Loong Kong Youth Group
What is the Loong Kong Youth Group?
The Loong Kong Youth Group (LKYG) is part of the
Loong Kong Tin Yee Association, located at 924
Grant Avenue, 4th floor, San Francisco,
The Youth Group consists mainly of a young mix of
members ranging from youngsters to college students
and beyond with the surnames of Lew, Quan, Jung,
and Chew (including variations of the spellings of the
surnames, such as Liu, Kwan, Cheung, Chiu, etc).
The Youth Group was originally formed in 1981 to
cater to the needs and activities of the offspring of the
elders of the Association and to perpetuate their
heritage through successive generations of new
What is the LKYG Mentorship Program?
The LKYG Mentorship Program is designed to
connect youth group members (those entering
high school or college) with mentors (youth
group members who are college graduates and
professionals) in a one year mentoring
relationship. The LKYG Mentorship Program
assists the youth group member in successfully
matriculating through high school and/or
Mentees: High school students and college
Mentors: College undergraduates, graduates,
The LKYG Mentorship Program provides a
positive one-on-one mentoring
relationship between mentees and
mentors in areas that focus on:
1. Personal, cultural, academic and daily life
2. Career planning, networking, advising and
The LKYG Mentorship Programs objectives
1. To recruit and effectively match youth group
members (participants) with LKYG mentors
in a mentoring relationship.
2. To establish positive individual mentoring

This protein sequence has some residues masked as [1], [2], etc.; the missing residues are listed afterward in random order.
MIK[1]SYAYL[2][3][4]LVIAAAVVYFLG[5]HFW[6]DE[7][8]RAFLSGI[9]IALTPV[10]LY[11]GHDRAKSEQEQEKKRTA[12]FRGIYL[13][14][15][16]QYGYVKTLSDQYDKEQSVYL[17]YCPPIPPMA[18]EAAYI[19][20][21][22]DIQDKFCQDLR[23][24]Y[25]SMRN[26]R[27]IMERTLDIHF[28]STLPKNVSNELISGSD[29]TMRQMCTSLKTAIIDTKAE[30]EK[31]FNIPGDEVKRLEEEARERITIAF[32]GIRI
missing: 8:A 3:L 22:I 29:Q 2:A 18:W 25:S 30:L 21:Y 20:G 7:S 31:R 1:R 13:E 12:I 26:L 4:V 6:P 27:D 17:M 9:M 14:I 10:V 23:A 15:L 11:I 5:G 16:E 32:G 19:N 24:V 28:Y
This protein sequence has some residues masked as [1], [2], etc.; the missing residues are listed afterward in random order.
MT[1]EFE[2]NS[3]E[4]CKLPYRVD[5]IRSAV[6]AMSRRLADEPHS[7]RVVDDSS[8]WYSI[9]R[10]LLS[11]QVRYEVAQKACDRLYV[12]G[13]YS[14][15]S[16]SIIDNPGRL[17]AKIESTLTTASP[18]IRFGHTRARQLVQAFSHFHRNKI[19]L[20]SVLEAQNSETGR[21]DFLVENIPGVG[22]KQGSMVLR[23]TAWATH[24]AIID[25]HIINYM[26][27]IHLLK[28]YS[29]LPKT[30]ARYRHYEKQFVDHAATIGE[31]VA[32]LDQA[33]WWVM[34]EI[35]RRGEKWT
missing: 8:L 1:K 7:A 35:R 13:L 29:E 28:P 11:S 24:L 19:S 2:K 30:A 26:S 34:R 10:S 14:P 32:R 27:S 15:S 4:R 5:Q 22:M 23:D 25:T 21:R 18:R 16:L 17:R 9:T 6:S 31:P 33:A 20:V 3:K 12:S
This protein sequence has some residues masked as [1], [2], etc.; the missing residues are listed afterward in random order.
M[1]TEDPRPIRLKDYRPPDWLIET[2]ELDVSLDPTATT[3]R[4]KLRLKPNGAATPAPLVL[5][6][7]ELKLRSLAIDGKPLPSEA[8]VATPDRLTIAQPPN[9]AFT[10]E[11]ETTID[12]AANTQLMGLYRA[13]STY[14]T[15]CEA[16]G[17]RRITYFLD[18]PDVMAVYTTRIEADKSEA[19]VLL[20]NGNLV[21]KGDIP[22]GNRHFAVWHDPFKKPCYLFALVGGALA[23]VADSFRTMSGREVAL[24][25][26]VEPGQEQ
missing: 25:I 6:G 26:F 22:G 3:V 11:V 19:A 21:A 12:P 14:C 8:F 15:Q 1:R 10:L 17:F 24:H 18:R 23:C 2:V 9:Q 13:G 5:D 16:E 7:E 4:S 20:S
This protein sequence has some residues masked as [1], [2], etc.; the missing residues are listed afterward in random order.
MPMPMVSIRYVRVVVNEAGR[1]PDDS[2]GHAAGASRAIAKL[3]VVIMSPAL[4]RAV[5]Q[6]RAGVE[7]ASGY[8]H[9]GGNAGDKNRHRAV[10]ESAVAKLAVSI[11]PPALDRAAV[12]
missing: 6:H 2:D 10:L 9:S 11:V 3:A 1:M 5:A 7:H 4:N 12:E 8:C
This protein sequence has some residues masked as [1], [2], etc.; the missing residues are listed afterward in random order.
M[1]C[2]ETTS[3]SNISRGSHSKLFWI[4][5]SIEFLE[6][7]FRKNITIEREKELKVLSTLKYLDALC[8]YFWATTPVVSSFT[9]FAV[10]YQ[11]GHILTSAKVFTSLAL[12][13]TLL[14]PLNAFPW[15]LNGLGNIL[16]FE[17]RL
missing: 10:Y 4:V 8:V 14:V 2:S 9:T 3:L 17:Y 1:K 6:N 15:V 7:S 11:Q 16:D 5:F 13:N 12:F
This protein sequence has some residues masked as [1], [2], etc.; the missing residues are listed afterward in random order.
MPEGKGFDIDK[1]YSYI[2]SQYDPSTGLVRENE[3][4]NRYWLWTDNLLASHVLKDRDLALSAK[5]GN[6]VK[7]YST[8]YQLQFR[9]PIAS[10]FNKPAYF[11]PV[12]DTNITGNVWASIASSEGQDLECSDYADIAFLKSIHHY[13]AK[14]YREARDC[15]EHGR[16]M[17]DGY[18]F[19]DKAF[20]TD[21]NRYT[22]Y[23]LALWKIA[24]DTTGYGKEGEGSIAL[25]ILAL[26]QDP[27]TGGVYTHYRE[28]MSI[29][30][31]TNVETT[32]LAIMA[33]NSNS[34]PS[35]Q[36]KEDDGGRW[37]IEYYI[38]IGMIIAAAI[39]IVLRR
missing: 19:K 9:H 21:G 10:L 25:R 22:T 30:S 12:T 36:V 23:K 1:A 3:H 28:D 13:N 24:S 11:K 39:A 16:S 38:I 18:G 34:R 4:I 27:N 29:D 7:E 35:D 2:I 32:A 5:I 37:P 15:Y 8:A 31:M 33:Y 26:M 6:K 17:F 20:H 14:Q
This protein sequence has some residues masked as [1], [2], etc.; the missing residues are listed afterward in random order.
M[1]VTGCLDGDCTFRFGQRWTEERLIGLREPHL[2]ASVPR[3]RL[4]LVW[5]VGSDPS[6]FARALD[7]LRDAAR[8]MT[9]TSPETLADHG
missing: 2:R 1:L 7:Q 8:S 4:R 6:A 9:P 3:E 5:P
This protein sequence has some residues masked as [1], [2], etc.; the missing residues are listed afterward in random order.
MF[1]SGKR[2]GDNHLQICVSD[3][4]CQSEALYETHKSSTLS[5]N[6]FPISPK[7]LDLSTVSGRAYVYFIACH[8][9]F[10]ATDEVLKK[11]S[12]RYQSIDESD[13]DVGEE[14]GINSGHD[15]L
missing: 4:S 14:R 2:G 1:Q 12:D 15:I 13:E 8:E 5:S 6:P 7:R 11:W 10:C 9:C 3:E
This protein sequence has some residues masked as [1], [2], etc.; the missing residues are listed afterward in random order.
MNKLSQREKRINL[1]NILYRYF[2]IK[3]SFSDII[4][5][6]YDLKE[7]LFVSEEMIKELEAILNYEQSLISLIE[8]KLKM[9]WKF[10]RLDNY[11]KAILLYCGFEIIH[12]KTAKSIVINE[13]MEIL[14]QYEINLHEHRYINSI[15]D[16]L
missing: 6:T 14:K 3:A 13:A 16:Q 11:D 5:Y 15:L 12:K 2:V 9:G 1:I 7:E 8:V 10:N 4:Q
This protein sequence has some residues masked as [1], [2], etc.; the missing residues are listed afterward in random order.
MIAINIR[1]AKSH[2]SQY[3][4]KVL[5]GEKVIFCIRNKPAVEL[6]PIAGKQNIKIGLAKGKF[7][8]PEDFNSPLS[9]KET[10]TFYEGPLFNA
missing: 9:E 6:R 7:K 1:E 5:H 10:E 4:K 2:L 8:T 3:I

relationships between mentor and mentees,
so that program participants can recall their
experience as significant to their experiences
3. To prepare youth group members for a
successful graduation and life beyond
4. To develop activities and events that assist
in facilitating the relationship among all
participants while exploring topics of
interests and issues of concern in a safe and
5. To increase participants knowledge of high
school/graduate/professional schools as well
as professional life and career settings.
What is a mentor?
The word "Mentor" comes from the Greek
language and has it roots in the terms "steadfast"
and "enduring." The term originates from
Homers epic The Odyssey, in which Ulysses is
getting ready to fight the Trojan War and
realizes that he must leave behind his heir,
Telemachus. Ulysses recognizes that he would
not be around to coach and teach Telemachus
and that he must get someone to complete
Telemachus education. He chooses his trusted
friend named Mentor to be the tutor because
Mentor is both wise and sensitive. The term
mentor has become synonymous in Western
thought with one who is a teacher, a guide, and a
friend, typically a wise and experienced person
helping a younger one with the transition to
Mentors are helpers. They do not, however,
guarantee success. Mentors play contradictory
roles - at times offering friendship and support,
while at other times posing tough challenges and
sharing critical insights. To be productive, this
delicate balance requires a reciprocal, trusting
relationship. This relationship takes time to
achieve and is rare, but when it occurs, it is the
third most powerful personal relationship
influencing human behavior (after family and
love relationships). The relationship between the
protégé and mentor changes over time and, in
fact, the roles of mentor and protégé may reverse
at times over the course of their involvement.
What is "Mentoring?"
"Mentoring" (Cornell University, Cornell
Alumni Association. 1997) refers to a
recognized set of behaviors that people practice